“Somewhere the wrong bat met up with the wrong pig”

After teaming up for a very funny take on a true story with The Informant!, screenwriter Scott Z. Burns and director Steven Soderbergh decide to give life to a fictionalized take on a very real threat.

In Contagion, government suits may assume a weaponized terrorist attack is the cause of a disease running amok, but we know the truth early. With patient zero a cute blonde businesswoman from an international corporation having a good time with clients at a Hong Kong casino, our annihilation may not begin with a malicious act at all. Our worst nightmare comes true as a single cordial touch of the hand spreads an epidemic strong enough to take out one percent of the entire world’s population. We’re shown no one is immune to death, whether those helping find a cure or looting the nearest bank. Our immune systems are a work in progress and unfortunately Mother Nature administers her own impromptu test trials for quality assurances.

The monkeys won’t be spared either, however. We need them in order to find a suitable vaccine for human use. The scientists tasked with finding a solution—CDC, WHO, over-achieving lab techs—must first isolate the disease by experimenting on our primate kin. From there they have to manufacture it, infect test subjects to discover how it infiltrates and evolves, and wait for the afflicted to die in order to calculate the exponential growth of its spread. All this is done before they can even fathom creating a way to stop it, a process that itself takes weeks to weed through in order to crown a winner needing another 90 days to ready for administration. Because of this, the fear takes us first, closely followed by violence and greed. The sick no longer pose the most imminent danger as the healthy devolve into heathens devoid of humanity, watching those close by fall down dead without even batting an eye.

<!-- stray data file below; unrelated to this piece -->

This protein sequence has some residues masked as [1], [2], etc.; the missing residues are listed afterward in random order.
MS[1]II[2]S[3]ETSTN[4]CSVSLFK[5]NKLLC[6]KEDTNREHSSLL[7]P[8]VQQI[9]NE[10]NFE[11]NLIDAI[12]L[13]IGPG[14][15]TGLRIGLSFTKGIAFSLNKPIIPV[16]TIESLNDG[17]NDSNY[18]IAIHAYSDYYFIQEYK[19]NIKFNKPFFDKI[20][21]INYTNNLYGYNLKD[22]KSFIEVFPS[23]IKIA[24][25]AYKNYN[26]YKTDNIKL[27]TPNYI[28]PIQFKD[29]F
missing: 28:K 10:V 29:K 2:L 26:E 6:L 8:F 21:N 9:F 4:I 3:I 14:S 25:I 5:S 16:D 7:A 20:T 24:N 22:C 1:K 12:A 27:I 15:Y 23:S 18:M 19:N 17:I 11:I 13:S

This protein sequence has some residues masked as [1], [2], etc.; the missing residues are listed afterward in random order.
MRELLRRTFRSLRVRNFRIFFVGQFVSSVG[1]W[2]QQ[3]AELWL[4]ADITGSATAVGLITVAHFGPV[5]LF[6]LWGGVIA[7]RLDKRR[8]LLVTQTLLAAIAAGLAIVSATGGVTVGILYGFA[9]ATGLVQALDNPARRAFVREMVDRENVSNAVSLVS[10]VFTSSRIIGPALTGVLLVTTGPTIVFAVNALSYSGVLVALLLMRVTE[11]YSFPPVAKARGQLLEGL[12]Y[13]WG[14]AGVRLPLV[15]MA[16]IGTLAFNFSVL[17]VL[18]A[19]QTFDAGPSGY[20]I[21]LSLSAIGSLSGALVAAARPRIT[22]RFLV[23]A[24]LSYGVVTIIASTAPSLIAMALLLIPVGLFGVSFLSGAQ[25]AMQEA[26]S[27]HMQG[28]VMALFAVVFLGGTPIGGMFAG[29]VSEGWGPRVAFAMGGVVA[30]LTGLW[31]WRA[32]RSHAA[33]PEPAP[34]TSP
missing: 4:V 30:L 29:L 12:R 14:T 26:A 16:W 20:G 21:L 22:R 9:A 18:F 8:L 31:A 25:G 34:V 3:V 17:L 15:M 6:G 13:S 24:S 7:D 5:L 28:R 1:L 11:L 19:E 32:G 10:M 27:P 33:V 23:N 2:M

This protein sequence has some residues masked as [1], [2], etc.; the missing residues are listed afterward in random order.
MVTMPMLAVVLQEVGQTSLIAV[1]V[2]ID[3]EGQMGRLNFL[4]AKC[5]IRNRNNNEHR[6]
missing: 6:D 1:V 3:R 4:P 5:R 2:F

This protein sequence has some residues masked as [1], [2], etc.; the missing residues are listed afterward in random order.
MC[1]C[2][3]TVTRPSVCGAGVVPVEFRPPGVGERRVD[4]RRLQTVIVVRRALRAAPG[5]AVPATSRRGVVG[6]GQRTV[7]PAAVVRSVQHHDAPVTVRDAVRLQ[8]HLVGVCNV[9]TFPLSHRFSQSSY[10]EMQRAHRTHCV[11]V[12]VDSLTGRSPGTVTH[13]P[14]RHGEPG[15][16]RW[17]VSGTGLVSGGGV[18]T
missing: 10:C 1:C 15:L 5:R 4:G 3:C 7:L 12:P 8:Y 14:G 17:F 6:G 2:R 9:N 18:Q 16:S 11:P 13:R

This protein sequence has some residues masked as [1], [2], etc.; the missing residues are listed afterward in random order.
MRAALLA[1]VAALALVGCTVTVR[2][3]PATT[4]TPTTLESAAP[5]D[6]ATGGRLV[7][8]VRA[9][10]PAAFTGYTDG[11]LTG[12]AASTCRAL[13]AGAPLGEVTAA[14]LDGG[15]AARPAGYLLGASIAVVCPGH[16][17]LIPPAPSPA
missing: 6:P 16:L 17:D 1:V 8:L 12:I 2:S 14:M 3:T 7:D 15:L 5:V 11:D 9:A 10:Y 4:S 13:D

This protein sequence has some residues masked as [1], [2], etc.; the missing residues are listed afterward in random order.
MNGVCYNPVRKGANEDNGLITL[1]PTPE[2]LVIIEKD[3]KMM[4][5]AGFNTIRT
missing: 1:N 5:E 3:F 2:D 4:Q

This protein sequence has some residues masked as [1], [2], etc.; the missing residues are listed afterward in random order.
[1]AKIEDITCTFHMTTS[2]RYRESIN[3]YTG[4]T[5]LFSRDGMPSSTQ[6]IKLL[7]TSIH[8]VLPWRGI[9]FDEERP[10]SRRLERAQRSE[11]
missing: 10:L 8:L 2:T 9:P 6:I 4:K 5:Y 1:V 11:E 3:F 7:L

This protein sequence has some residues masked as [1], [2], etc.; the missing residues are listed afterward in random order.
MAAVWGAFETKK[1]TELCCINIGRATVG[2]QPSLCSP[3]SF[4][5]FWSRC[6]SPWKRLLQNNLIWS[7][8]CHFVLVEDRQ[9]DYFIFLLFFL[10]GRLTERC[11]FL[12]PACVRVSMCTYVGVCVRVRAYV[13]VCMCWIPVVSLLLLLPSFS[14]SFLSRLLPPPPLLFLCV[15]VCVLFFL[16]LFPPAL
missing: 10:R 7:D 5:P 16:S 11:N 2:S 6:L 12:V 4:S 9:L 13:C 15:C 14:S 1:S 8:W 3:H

Burns and Soderbergh understand this aspect to the chaos and allow it to permeate the plot. One could say it overtakes the disease as the main crux, our failing morality during the direst of situations showing how our race deserves to die. With an incubation period lasting barely 5 days, at least contracting this mutated amalgam of bat and pig strains will be a quick end—a slight weight off the shoulders as your throat closes, head pounds, and a fever of 101 degrees leaves you immobile from seizure and fatigue. To combat it we must stay indoors, avoid physical contact, and draw arms against those willing to kill for their own survival. We watch the news and hope those entrusted with our lives find an answer soon. Heroes are born and crucified, all while we continue touching our faces two thousand times a day and forget the infinite number of surfaces we share.